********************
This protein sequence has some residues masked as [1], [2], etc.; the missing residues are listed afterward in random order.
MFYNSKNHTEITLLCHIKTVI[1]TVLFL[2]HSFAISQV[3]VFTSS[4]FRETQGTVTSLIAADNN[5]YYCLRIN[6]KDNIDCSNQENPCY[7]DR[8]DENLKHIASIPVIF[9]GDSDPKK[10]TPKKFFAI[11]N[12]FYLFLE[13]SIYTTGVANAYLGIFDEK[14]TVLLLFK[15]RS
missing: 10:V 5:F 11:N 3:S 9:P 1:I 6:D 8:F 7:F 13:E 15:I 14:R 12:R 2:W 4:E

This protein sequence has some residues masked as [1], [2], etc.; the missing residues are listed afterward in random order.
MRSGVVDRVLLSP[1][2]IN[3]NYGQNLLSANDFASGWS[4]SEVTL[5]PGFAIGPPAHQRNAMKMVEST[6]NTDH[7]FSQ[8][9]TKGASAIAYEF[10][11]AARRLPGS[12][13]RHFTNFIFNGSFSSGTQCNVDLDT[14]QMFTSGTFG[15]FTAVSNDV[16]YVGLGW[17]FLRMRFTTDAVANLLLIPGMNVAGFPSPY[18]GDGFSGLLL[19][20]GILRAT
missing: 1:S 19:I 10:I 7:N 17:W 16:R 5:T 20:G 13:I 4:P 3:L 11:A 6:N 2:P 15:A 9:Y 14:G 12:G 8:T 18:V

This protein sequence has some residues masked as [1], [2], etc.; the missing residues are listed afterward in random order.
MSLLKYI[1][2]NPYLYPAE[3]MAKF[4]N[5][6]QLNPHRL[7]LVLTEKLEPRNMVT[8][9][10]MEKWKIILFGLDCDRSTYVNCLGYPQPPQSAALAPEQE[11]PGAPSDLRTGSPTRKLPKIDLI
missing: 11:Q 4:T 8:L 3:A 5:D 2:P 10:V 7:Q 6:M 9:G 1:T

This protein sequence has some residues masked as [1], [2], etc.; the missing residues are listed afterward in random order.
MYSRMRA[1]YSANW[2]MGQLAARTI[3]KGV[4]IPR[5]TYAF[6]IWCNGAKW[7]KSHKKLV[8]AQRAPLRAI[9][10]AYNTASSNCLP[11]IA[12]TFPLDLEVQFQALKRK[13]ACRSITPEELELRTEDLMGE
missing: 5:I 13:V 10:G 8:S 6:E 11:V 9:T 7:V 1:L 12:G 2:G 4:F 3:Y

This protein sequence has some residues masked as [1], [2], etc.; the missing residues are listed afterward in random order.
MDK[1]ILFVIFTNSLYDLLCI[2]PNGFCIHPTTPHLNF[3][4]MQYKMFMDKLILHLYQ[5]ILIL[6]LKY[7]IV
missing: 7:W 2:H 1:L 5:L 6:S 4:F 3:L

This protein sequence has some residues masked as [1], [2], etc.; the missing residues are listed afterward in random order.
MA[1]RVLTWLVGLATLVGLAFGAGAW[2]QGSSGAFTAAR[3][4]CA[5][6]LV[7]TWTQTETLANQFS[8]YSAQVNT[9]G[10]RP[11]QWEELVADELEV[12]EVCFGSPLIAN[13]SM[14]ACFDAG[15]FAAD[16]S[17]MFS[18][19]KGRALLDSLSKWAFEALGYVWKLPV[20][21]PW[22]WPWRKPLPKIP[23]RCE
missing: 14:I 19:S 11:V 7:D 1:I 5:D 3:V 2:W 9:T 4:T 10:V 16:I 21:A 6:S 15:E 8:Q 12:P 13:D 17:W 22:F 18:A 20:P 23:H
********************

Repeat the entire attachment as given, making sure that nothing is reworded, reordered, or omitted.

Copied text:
This protein sequence has some residues masked as [1], [2], etc.; the missing residues are listed afterward in random order.
MFYNSKNHTEITLLCHIKTVI[1]TVLFL[2]HSFAISQV[3]VFTSS[4]FRETQGTVTSLIAADNN[5]YYCLRIN[6]KDNIDCSNQENPCY[7]DR[8]DENLKHIASIPVIF[9]GDSDPKK[10]TPKKFFAI[11]N[12]FYLFLE[13]SIYTTGVANAYLGIFDEK[14]TVLLLFK[15]RS
missing: 10:V 5:F 11:N 3:S 9:P 1:I 6:D 8:F 7:F 13:E 15:I 14:R 12:R 2:W 4:E

This protein sequence has some residues masked as [1], [2], etc.; the missing residues are listed afterward in random order.
MRSGVVDRVLLSP[1][2]IN[3]NYGQNLLSANDFASGWS[4]SEVTL[5]PGFAIGPPAHQRNAMKMVEST[6]NTDH[7]FSQ[8][9]TKGASAIAYEF[10][11]AARRLPGS[12][13]RHFTNFIFNGSFSSGTQCNVDLDT[14]QMFTSGTFG[15]FTAVSNDV[16]YVGLGW[17]FLRMRFTTDAVANLLLIPGMNVAGFPSPY[18]GDGFSGLLL[19][20]GILRAT
missing: 1:S 19:I 10:I 7:N 17:W 16:R 5:T 20:G 13:I 4:P 3:L 11:A 6:N 2:P 15:A 9:Y 14:G 12:G 8:T 18:V

This protein sequence has some residues masked as [1], [2], etc.; the missing residues are listed afterward in random order.
MSLLKYI[1][2]NPYLYPAE[3]MAKF[4]N[5][6]QLNPHRL[7]LVLTEKLEPRNMVT[8][9][10]MEKWKIILFGLDCDRSTYVNCLGYPQPPQSAALAPEQE[11]PGAPSDLRTGSPTRKLPKIDLI
missing: 11:Q 4:T 8:L 3:A 5:D 2:P 10:V 7:Q 6:M 9:G 1:T

This protein sequence has some residues masked as [1], [2], etc.; the missing residues are listed afterward in random order.
MYSRMRA[1]YSANW[2]MGQLAARTI[3]KGV[4]IPR[5]TYAF[6]IWCNGAKW[7]KSHKKLV[8]AQRAPLRAI[9][10]AYNTASSNCLP[11]IA[12]TFPLDLEVQFQALKRK[13]ACRSITPEELELRTEDLMGE
missing: 5:I 13:V 10:G 8:S 6:E 11:V 9:T 7:V 1:L 12:G 2:G 4:F 3:Y

This protein sequence has some residues masked as [1], [2], etc.; the missing residues are listed afterward in random order.
MDK[1]ILFVIFTNSLYDLLCI[2]PNGFCIHPTTPHLNF[3][4]MQYKMFMDKLILHLYQ[5]ILIL[6]LKY[7]IV
missing: 7:W 2:H 1:L 5:L 6:S 4:F 3:L

This protein sequence has some residues masked as [1], [2], etc.; the missing residues are listed afterward in random order.
MA[1]RVLTWLVGLATLVGLAFGAGAW[2]QGSSGAFTAAR[3][4]CA[5][6]LV[7]TWTQTETLANQFS[8]YSAQVNT[9]G[10]RP[11]QWEELVADELEV[12]EVCFGSPLIAN[13]SM[14]ACFDAG[15]FAAD[16]S[17]MFS[18][19]KGRALLDSLSKWAFEALGYVWKLPV[20][21]PW[22]WPWRKPLPKIP[23]RCE
missing: 14:I 19:S 11:V 7:D 1:I 5:D 3:V 2:W 9:T 4:T 10:V 16:I 21:A 6:S 15:E 8:Q 12:P 13:D 17:W 22:F 18:A 20:P 23:H